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Santa Claus Takes Credit for Being a Man of the '80s

December 11, 1987|JAMES MARNELL

Whether the world is ready for this new yuppie may be the question of the '80s. Santa Claus as a slimmed down, aggressive character? Well, it's the brainchild of Heller Breene ad agency of Boston who created an account for Santa just for fun. Mark Myers, associate director, said that the agency's creative lights will seek to bring the jolly old elf "into the 20th Century, slimmed down, aggressive, hungrier--a fantasy figure in touch with today's goal-oriented kids." Children today are more familiar with Ronald McDonald, the firm said in justifying its intention to spruce up Santa's image. In one ad, which is part of a campaign that has the slogan "More than a myth," the agency takes on the controversy of whether the man exists at all. "Member since 1167," reads the American Express mock ad. "It takes more than an above-average income and good repayment record to earn the American Express card. You have to be real. So if American Express gives Santa Claus credit, why can't you?"

--Officials in Benson, N.C., have some sobering thoughts about what they call a four-day drunken brawl. It's known officially as Mule Days, an annual September tribute to the mule. But what it's become is a swift kick in the pants to many of the town's 3,000 residents. "Citizens complain you've got horses up and down the street, manure all over the streets, . . . disrespectful people in the neighborhoods, riding horses through flower gardens that little old ladies have worked on all year," Mayor Charles Matthews said. However, town leaders have just voted to continue the festival, deciding to consider such corrective measures as installing more toilet facilities, restricting camping and setting up a new parade route that keeps animals out of neighborhoods.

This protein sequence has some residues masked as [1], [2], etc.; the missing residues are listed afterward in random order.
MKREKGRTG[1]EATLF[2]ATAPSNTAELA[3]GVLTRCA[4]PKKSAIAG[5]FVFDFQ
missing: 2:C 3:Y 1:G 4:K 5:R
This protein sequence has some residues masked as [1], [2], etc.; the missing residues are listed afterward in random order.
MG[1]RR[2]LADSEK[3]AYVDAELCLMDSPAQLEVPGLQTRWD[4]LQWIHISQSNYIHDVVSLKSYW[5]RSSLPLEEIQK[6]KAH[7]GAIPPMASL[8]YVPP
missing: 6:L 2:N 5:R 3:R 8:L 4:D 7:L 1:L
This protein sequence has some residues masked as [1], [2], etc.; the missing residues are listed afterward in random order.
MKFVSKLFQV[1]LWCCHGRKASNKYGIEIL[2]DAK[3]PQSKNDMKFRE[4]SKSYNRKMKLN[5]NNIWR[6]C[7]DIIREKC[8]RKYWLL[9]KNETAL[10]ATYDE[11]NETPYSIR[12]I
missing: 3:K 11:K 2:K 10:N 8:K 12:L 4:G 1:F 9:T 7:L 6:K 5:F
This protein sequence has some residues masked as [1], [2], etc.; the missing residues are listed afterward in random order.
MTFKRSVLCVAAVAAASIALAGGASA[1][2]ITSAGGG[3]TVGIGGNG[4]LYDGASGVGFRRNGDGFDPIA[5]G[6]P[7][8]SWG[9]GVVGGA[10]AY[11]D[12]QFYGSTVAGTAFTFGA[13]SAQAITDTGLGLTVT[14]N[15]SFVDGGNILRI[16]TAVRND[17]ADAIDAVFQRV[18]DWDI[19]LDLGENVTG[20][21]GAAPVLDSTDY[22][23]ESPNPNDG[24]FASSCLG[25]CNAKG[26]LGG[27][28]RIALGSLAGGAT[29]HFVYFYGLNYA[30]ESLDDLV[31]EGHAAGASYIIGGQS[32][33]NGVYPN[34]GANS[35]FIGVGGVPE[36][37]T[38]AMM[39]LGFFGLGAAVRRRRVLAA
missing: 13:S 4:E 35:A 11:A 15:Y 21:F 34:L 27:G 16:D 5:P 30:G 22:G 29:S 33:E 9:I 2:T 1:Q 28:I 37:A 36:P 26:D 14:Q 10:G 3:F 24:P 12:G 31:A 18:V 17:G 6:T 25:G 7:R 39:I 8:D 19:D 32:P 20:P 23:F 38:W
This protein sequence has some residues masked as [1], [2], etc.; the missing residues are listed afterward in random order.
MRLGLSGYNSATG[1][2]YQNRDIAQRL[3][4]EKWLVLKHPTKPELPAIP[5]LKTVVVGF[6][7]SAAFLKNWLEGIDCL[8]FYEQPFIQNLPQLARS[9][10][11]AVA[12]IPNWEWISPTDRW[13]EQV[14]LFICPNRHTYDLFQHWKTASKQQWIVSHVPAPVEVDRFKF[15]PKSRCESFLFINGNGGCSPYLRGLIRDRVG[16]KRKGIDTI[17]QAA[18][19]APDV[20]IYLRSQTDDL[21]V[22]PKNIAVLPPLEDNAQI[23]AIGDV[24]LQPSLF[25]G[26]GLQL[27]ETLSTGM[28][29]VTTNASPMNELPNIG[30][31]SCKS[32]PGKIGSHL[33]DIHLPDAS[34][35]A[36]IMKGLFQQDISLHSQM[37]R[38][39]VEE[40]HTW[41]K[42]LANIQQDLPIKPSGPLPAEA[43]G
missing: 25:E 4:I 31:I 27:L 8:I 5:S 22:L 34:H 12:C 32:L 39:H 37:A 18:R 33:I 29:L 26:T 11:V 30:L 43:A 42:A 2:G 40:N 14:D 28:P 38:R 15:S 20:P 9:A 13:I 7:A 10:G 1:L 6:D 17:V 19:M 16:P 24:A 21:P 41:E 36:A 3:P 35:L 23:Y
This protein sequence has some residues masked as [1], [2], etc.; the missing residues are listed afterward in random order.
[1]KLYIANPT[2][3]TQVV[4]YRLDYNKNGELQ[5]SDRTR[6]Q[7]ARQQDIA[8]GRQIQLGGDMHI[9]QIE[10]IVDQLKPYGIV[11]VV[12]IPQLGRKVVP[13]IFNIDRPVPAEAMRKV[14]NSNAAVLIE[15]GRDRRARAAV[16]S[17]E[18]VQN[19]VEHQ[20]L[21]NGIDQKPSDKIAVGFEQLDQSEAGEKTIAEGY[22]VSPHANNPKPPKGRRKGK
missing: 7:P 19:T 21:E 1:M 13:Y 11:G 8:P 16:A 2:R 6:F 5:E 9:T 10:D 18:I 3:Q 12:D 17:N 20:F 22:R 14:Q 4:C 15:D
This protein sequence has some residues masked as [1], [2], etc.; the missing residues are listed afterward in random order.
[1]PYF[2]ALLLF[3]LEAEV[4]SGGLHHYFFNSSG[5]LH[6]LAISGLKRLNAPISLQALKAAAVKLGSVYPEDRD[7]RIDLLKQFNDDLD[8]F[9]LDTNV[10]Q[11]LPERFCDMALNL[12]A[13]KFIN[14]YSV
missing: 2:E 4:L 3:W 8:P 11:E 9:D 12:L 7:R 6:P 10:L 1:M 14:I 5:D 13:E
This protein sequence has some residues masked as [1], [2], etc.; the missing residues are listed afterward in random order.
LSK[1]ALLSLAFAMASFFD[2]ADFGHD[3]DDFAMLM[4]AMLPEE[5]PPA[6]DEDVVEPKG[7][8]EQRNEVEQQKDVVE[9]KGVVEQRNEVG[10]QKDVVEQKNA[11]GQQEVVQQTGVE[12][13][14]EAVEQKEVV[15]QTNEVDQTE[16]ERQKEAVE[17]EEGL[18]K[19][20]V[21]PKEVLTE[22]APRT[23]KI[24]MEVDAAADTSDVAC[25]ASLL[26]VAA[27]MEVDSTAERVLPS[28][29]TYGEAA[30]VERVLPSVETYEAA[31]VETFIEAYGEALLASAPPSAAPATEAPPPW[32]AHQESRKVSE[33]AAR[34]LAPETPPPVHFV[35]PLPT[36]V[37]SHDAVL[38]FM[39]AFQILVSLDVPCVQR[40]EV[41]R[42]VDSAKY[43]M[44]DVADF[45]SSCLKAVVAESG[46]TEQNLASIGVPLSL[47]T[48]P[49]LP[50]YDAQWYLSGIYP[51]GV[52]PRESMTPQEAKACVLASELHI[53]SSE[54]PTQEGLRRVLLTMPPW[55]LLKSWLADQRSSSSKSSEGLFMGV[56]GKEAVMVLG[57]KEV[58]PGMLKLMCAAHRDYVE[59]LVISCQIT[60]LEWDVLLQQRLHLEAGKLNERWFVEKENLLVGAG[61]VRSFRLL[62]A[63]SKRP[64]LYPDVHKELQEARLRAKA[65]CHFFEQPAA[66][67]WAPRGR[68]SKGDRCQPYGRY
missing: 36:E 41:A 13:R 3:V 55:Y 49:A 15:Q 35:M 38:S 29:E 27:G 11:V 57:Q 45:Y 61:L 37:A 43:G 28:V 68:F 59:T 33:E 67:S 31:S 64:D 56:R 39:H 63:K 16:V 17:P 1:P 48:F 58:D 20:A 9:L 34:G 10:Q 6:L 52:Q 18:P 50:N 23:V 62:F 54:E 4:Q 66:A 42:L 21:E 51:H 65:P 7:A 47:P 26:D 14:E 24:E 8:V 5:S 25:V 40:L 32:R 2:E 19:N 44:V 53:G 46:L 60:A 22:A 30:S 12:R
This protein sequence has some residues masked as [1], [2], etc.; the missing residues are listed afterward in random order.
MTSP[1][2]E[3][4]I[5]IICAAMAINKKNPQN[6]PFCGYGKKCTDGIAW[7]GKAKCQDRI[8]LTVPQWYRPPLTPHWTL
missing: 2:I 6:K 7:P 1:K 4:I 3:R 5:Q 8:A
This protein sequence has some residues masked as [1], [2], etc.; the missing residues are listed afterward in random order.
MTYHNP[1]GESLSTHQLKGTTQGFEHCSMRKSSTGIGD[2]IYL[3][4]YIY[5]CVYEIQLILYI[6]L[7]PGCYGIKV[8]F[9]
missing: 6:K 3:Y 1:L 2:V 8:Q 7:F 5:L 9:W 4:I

--Maybe it was the breakfast. But Ajax, a pesky crow, owned by Sheriff Tony Woody of Hayesville, N.C., has disappeared, and Woody is thinking the worst. "He got gone about two weeks ago (last Monday). I fed him his breakfast and he left. I haven't seen him since," said Woody, who believes that perhaps an irate hunter has taken revenge. Hunting season started about the time that Ajax disappeared. "He probably dive-bombed them (hunters) and then flew up in a tree laughing at them, and they probably shot him," Woody said. "Somebody could have caught him and have him in a cage." Ajax, according to Woody, has always been a pest--if not a downright thief--dropping rocks onto cars, snatching shiny objects from pickup trucks and stealing clothespins from clotheslines. "I'd be afraid to offer a reward for him," Woody said. "My neighbors wouldn't stand for it. Didn't nobody like him but me."

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